“The capitalist rulers seek to offset their economic crisis at the expense of working class. This is the situation not just in the Sri Lankan tea industry but also in the developed countries. Auto workers in United States are fighting against plant closures and the “Yellow Vest” movement in France has shaken capitalist rule in that country.
“In 1917 workers in Russia established the first workers’ government in the world. Even though it degenerated under Stalinism, the Fourth International fought that betrayal and has continued this struggle ever since. It is now prepared to lead the workers of the world to win international socialism.”
The picketing Abbotsleigh workers unanimously voted to hold a meeting on December 16 to develop their action committee. They chanted slogans: “Workers of the World unite,” “Build action committees in every estate” and “Fight for a workers’ and peasants’ government.”
Sivapakyam, one of the protesting Abbotsleigh workers, told the WSWS: “No trade union needs to come to this estate. We will build up our action committee and, through it, fight to defend our rights. The unions should not come here canvassing for elections.”
Yogaranjani, from the CWC women’s wing, said: “[CWC leader] Arumugam Thondaman said he will fight for a 1,000-rupee wage for us but the union has been discussing this since August with no result. Now he says the wage problem will be resolved in a December 19 discussion with the president. Why should we expect a different result?
“My fellow workers are now questioning me. We will stop paying subscriptions to trade unions. We cannot be deceived as we previously were. Things are now clear to us,” Yogaranjani [photo] added, and pledged her support for the Abbotsleigh action committee.
WSWS reporters also spoke with about 30 striking workers from the Montifiore division of the Abbotsleigh Estate. Two rival union leaders and a CWC official were attempting to convince workers that CWC chief Thondaman would secure a pay rise from President Sirisena.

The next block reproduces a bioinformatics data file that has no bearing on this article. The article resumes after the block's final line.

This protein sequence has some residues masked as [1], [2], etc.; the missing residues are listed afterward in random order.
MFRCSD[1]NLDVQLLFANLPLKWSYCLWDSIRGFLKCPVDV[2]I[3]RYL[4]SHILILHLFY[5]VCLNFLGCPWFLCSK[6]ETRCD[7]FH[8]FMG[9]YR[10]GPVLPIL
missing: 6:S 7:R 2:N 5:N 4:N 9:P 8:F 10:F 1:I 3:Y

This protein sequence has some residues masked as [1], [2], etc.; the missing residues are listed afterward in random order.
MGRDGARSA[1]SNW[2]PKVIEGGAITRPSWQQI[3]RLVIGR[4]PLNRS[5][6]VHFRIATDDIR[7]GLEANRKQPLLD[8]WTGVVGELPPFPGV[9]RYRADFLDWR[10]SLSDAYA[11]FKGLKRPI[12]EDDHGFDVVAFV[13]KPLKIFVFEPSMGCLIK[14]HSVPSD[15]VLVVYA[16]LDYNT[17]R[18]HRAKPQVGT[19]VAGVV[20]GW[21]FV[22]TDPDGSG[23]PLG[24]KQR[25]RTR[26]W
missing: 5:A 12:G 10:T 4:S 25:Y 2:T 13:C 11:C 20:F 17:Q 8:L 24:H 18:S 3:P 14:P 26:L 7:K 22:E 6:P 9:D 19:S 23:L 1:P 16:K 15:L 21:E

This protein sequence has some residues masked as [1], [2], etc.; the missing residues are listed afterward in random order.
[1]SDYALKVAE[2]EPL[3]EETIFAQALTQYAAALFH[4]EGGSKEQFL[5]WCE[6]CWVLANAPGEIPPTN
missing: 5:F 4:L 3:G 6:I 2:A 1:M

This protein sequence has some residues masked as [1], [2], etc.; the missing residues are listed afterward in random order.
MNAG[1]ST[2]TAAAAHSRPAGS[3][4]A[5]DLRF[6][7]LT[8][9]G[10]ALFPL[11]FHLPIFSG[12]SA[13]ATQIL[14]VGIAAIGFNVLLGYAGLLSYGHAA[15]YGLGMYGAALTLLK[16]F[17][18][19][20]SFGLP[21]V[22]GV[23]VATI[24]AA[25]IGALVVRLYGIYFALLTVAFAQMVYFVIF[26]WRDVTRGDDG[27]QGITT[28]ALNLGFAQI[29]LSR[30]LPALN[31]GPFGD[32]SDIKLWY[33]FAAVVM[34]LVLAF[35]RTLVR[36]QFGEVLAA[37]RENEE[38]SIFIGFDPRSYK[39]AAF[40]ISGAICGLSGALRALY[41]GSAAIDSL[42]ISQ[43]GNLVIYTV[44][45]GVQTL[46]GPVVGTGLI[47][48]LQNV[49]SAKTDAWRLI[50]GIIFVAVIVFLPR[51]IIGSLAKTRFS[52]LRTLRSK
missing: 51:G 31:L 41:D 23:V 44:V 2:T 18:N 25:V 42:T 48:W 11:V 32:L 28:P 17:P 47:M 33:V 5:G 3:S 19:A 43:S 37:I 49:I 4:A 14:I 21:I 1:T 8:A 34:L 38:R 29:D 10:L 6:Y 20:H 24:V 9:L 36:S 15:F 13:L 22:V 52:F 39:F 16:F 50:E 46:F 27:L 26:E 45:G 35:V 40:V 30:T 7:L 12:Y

SEP Political Committee member Thevarajah addressed the Montifiore workers, explaining the necessity of establishing an action committee independent of the unions and inviting them to the December 16 meeting.
On December 12, local union leaders from tea and rubber estates in Deraniyagala, Kegalle, Dehiowita and Yatiyantota held a media conference, calling on workers to not pay their respective membership dues and only join a union that achieved a pay rise. All of the unions, however, are complicit in the suppression of any struggle for decent pay and conditions.
The estate-level union leaders’ media conference was a desperate attempt to promote illusions in the unions. However, tens of thousands of plantation workers are realising through their own experiences the pro-capitalist character of these formations. Plantation workers must reject these cynical manoeuvres and break, politically and organisationally, from the unions.
While plantation workers continued their strike action for two days in defiance of the union leadership, their return to work raises the urgent need for a deeper understanding of the political tasks they confront.
What is required is the establishment of independent action committees in all plantations and a turn made to other sections of the Sri Lankan working class to develop a unified struggle against big business and the government for decent wages, better working and living conditions and other basic social rights.
These action committees must base themselves on a socialist and internationalist program that places the needs of all working people above the super profits of the massive tea conglomerates and other sections of big business and their political servants.